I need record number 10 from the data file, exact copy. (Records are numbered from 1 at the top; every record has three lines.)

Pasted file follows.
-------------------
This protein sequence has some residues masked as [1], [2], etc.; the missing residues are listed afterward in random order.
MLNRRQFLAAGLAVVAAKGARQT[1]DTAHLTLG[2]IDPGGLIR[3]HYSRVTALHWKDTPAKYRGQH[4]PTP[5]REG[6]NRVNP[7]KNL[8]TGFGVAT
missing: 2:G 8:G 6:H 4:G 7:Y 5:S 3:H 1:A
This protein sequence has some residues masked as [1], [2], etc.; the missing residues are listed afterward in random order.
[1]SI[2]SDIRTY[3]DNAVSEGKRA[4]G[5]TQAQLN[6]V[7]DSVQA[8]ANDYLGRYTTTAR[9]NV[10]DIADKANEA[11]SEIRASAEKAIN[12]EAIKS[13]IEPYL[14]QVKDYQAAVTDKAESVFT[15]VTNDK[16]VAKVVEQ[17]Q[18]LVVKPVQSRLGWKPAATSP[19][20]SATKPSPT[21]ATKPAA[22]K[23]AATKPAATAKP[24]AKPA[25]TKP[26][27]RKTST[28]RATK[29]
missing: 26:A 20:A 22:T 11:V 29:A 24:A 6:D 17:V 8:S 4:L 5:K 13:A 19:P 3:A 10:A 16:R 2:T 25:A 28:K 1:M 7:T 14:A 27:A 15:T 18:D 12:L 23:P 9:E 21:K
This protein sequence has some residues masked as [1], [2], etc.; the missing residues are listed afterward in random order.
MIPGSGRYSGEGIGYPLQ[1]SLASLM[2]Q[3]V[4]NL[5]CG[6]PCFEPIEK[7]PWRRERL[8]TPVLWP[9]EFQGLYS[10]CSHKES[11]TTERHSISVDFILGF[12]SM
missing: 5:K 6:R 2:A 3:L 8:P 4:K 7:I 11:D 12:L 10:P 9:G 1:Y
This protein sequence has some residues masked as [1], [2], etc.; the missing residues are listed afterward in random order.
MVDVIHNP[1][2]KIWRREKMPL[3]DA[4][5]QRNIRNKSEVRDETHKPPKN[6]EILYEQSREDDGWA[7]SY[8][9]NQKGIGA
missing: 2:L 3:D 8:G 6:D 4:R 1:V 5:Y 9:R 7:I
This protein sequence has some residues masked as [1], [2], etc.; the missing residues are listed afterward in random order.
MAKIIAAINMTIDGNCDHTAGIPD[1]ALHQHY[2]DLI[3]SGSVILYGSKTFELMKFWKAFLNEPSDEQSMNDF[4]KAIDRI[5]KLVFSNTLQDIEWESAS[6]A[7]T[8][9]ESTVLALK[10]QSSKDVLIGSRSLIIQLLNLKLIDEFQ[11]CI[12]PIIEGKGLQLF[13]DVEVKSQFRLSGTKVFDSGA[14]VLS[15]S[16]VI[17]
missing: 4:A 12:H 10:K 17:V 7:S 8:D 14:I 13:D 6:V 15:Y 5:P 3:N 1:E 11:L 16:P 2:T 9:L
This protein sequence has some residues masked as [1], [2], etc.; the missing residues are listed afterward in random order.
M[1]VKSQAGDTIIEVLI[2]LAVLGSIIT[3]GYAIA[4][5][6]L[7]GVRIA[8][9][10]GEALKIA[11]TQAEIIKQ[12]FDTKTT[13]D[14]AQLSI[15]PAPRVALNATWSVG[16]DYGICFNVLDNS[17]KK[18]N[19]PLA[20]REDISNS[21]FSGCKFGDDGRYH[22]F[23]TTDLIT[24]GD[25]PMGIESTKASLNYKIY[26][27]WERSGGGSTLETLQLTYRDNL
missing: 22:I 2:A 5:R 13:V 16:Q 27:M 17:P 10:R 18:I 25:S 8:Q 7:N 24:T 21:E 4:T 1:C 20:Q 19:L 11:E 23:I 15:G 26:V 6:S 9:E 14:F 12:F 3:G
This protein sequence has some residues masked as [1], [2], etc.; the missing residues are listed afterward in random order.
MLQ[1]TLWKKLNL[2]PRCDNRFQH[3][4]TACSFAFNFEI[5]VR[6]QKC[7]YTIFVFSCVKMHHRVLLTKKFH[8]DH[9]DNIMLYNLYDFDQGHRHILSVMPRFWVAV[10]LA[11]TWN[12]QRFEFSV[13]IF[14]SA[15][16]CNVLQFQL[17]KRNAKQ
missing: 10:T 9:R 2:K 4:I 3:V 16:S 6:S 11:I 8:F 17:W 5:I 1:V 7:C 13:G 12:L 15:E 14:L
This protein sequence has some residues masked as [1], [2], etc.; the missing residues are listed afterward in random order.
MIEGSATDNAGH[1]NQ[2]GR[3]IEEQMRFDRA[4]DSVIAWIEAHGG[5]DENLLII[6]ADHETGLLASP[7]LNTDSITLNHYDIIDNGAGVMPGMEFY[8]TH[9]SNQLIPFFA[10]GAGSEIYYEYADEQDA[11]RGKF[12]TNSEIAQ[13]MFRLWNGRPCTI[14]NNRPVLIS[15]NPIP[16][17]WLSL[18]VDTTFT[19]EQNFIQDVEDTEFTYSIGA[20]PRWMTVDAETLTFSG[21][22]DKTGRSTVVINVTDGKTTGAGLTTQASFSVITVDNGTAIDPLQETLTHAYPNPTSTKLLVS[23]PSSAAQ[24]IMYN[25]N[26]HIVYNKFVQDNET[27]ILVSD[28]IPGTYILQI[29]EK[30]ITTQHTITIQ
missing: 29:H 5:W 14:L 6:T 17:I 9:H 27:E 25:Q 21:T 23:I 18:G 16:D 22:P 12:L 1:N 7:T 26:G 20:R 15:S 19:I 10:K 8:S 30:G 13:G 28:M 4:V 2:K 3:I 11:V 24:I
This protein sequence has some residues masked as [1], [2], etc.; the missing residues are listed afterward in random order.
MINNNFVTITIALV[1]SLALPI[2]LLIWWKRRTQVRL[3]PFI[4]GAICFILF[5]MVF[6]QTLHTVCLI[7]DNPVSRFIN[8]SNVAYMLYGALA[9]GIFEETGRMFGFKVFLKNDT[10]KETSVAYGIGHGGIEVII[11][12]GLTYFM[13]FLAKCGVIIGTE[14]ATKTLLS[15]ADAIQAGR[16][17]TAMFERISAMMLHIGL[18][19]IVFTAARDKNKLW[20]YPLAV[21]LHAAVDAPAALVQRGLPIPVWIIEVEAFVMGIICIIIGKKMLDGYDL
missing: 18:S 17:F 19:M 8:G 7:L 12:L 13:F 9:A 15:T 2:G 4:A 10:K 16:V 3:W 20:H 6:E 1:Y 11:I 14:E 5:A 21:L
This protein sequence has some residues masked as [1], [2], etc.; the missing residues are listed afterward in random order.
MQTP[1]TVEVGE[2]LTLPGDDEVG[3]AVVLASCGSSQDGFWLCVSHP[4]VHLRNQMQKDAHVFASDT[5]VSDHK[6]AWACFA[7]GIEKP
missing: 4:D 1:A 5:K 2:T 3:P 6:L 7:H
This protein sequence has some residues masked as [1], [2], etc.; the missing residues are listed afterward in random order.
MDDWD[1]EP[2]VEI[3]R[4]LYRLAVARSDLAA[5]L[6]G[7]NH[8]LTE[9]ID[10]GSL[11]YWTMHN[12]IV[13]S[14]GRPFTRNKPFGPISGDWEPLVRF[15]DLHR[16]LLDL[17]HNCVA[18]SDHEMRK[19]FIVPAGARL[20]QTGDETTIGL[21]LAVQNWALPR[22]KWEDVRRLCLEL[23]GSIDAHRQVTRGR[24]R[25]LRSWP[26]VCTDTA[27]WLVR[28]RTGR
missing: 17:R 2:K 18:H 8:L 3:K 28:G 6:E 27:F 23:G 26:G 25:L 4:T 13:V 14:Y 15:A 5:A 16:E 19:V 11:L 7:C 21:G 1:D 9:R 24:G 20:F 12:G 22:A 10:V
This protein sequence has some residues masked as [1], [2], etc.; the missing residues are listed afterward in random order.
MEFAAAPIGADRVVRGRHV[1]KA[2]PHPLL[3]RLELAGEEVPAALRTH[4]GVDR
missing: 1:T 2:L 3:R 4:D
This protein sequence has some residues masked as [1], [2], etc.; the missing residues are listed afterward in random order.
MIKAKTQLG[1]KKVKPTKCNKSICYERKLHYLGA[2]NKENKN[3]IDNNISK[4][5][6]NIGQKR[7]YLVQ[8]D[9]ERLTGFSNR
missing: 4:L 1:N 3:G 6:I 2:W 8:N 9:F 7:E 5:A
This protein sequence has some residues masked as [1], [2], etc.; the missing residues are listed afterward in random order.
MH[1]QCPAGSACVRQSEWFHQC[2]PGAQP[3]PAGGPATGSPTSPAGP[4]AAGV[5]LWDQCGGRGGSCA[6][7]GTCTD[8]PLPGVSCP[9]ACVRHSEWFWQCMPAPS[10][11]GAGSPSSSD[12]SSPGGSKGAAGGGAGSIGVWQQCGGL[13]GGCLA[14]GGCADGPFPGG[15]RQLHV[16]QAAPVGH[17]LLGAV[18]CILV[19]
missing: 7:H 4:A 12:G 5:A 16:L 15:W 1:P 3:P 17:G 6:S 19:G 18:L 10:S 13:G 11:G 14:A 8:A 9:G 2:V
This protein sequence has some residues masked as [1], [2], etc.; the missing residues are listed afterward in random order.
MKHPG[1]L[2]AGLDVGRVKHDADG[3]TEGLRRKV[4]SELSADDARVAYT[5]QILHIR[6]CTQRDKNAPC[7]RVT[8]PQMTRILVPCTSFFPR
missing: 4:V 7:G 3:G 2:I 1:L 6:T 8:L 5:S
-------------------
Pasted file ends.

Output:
This protein sequence has some residues masked as [1], [2], etc.; the missing residues are listed afterward in random order.
MQTP[1]TVEVGE[2]LTLPGDDEVG[3]AVVLASCGSSQDGFWLCVSHP[4]VHLRNQMQKDAHVFASDT[5]VSDHK[6]AWACFA[7]GIEKP
missing: 4:D 1:A 5:K 2:T 3:P 6:L 7:H